Global Real Estate Industry
The global real estate management and development industry (a sub-part of the financial services industry) grew at a yearly rate of 0.3% between 2010 and 2015, according to MarketLine. The industry is expected to reach in excess of $465 billion by 2015.
Residential activity led market growth in 2010, generating over $262 billion in profit, which represented 60% of the overall market. Yearly growth in the four-year period ending 2010 was at a rate of -0.9%, totaling just over $461 billion in 2010.
Commercial Real Estate Market Research
The next five-year period will see demand for commercial real estate rebound, following a dip caused by the credit crisis. During the crisis, demand in developing markets, such as India and China, helped to make up for lower demand in developed countries. Improving economic conditions in emerging markets due to increased construction activity and lower unemployment will continue to contribute to the global commercial real estate market. The industry buys, rents, sells and manages (proprety management) both leased and privately owned real estate, including non-residential building and apartment buildings. Other related services include property appraisal, brokerage and property development.
The US commercial real estate market (which also includes the industrial real estate business) is estimated to be worth more than $4.5 trillion. Long-term investors, brokers and estate developers hold as much as 90% of the overall market. The public market represents almost $23.5 trillion, while the private market is worth just over $17 trillion. The public market is comprised of almost 59% debt, over 40% equities, and less than 1% real estate. The private market is made up of over 65% debt, 28% real estate, and under 7% equities.
Residential Real Estate Market
Worldwide demand for new housing is expected to expand by 3% yearly through 2014, with almost 55 million new housing units to be constructed, according to Freedonia. The 2009 recession caused housing construction to fall off in Western Europe, Japan and North America. As the construction industry rebounds, these regions will lead market growth through 2014. Africa-Mideast will show the fastest rate of emerging nation growth at close to 4%, with the construction of 11 million units. Asia-Pacific will lead in terms of volume, with almost 32 million new units representing 2% yearly growth through 2014.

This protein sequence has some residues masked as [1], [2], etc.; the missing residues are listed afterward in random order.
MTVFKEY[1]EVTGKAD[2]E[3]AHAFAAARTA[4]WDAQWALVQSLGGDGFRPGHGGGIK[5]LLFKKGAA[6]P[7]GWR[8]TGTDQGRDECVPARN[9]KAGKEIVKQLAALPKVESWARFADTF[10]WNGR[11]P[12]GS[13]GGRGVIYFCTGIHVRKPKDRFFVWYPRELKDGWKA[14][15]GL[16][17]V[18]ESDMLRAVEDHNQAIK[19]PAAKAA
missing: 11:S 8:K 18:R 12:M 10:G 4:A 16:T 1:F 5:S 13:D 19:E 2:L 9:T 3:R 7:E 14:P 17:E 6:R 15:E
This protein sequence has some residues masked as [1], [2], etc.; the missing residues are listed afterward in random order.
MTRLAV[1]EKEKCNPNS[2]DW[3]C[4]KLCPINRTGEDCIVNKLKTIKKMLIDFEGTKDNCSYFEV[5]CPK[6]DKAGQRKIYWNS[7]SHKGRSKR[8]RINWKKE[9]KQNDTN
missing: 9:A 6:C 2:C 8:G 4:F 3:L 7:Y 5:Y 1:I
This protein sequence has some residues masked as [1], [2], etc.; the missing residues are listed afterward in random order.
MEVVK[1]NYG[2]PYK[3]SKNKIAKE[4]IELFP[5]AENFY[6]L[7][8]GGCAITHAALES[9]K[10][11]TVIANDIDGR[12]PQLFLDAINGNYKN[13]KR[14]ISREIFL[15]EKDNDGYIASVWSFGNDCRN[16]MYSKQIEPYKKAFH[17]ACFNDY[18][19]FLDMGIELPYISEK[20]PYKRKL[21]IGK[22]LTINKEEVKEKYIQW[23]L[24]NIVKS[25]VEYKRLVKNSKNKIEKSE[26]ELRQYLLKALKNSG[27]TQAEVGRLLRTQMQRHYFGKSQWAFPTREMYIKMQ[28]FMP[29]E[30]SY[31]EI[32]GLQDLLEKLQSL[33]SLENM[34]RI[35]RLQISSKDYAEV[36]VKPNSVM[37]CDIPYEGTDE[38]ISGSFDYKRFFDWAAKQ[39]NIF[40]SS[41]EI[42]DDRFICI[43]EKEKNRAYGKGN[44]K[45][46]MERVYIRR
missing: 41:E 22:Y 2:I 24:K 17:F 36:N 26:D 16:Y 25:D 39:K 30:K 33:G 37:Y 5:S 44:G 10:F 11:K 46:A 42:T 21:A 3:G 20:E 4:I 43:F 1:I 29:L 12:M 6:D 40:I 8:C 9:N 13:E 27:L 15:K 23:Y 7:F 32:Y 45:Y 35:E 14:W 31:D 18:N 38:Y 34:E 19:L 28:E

Global housing stock will increase at a yearly rate of almost 2%, from a base of almost 2 billion units in 2009. Asia-Pacific held the largest share of housing stock at almost 1 billion units, or over half of the global total, with China accounting for almost a quarter of the overall total. China was followed by Africa-Mideast, which held over 290 million units of the world’s housing stock in 2009, 15% of the overall total, and Western Europe and North America representing under 20% of the world’s housing stock. The global growth rate is expected to settle at just under 2% yearly through 2014 to over 2 billion units.
The Chinese residential property market is expected to grow 13% yearly between 2012 and 2015, according to RNCOS. The market will be driven by a high degree of urbanization, following continued recovery after the economic crisis, aided by government spending in the sector and rising demand. The market will equally benefit from state measures to limit climbing domestic real estate prices as the government seeks to expand affordable housing.
All types of property and all regions in the global real estate market are in recovery, according to the Rosenberg Real Estate Equity Funds (RREEF) 2011 global real estate investment market outlook. The market is predicted to see continued recovery in 2011 and 2012, and to grow in most sectors from 2013.
Moving forward, the main industry trends will come from urbanization in developing countries and an ageing global population. The rate of urbanization in emerging economies is rising as a traditionally rural workforce moves to cities in search of employment and higher levels of education leads to a shift in employment towards offices. While certain countries, such as the US, will limit the impact of aging demographics through immigration and a bigger younger generation, other developed countries will see rising numbers of retired people, which will impact the number of people working in offices, housing trends and the level of discretionary spending, which will in turn impact warehouses and retail spaces.
RREEF predicts the global rate of return on real estate will average at between 8% and 11% from 2011 and 2015. Performance and risk will be high in the Asia-Pacific region, while the US will show average returns at lower financial risk. The EU is expected to fall behind the global rate of return with slow growth and moderate risk.